Organised CRC screening is a multi-step process including:
- Identification of the target population;
- Recruitment of eligible subjects;
- Delivery of screening test;
- Reporting of screening test results;
- Reassurance of people with normal results and information on the timing of the next test;
- Recall of people with unsatisfactory/inadequate screening test Follow-up of people with positive tests, i.e. diagnostic procedures and treatment needed, including a fail-safe system to make sure this actually happens; and
- Registration, monitoring and evaluation of the entire programme.
Identifying and defining the target population
Catchment areas and target populations must be clearly defined. The necessary data include unique identification for each person, such as name, date of birth, relevant health insurance or social security numbers, general practitioner (GP) where appropriate, and contact address. Population registers or registries can in general provide such data, but they must be updated regularly to account for population migration, deaths and changes in personal details. In those countries in which population registries are based on administrative areas of small size, communication between registries is essential. Suitable registries might include population, electoral, social security, screening programme, and health service registries. Incomplete or inaccurate registries can result in certain groups (such as transients or ethnic minorities) not being invited for screening.
If an accurate, complete and regularly-updated register of the whole target population does not exist, an administrative database that combines information from available registries for all people to be included in screening should be implemented for the purposes of the programme. The legal basis for access to such registries must be set up and all data protection measures should be implemented according to the national and European legislation.
Inclusion and exclusion criteria
The target population for a CRC screening programme includes all people eligible to attend screening on the basis of age and geographical area of residence. However, each programme may apply additional exclusion/inclusion criteria to identify the population eligible for screening. Potential reasons for excluding a subject from screening might include conditions in which offering the screening test is not appropriate, such as terminal illness (no benefit could be attained through screening), recent (the relevant period should be specified and justified) screening test (the expected benefit achievable by repeating the test might not outweigh the risks associated with the procedure), previous diagnosis of CRC or pre-malignant lesions (these patients should already be followed-up according to specific surveillance protocols, and their inclusion in screening might result in the offer of conflicting management options).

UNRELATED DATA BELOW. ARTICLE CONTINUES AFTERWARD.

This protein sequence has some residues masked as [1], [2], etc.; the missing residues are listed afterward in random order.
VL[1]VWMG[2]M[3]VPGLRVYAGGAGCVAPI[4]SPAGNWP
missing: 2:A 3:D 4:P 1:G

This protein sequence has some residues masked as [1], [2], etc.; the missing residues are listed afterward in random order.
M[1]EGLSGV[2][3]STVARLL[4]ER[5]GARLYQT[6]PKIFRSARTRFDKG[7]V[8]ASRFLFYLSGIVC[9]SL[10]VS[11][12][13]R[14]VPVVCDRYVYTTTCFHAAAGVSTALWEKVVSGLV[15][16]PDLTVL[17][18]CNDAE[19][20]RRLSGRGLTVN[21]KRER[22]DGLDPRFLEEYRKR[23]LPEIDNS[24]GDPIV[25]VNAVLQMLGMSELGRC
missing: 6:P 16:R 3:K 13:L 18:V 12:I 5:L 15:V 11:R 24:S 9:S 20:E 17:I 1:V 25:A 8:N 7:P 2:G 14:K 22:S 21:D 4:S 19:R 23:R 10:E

The extent to which such individuals can be identified and excluded from the target population will vary by screening programme: for some programmes it may not be feasible or desirable to identify every category of potential exclusion prior to invitation.
The necessary information may be collected at the first personal contact with the screenee, i.e. at the time of a possible colonoscopy assessment in the case of FOBT programmes, or at the time of the screening exam for FS or colonoscopy programmes.
Exclusion might alternatively be based on the information gathered through the GPs or other primary care providers, who may be requested to check the eligibility of their patients ear-marked for invitation.
If the screening policy allows for exclusions, the exact definition of the respective criteria should be given and exclusions should be carefully and routinely monitored for appropriateness and equity.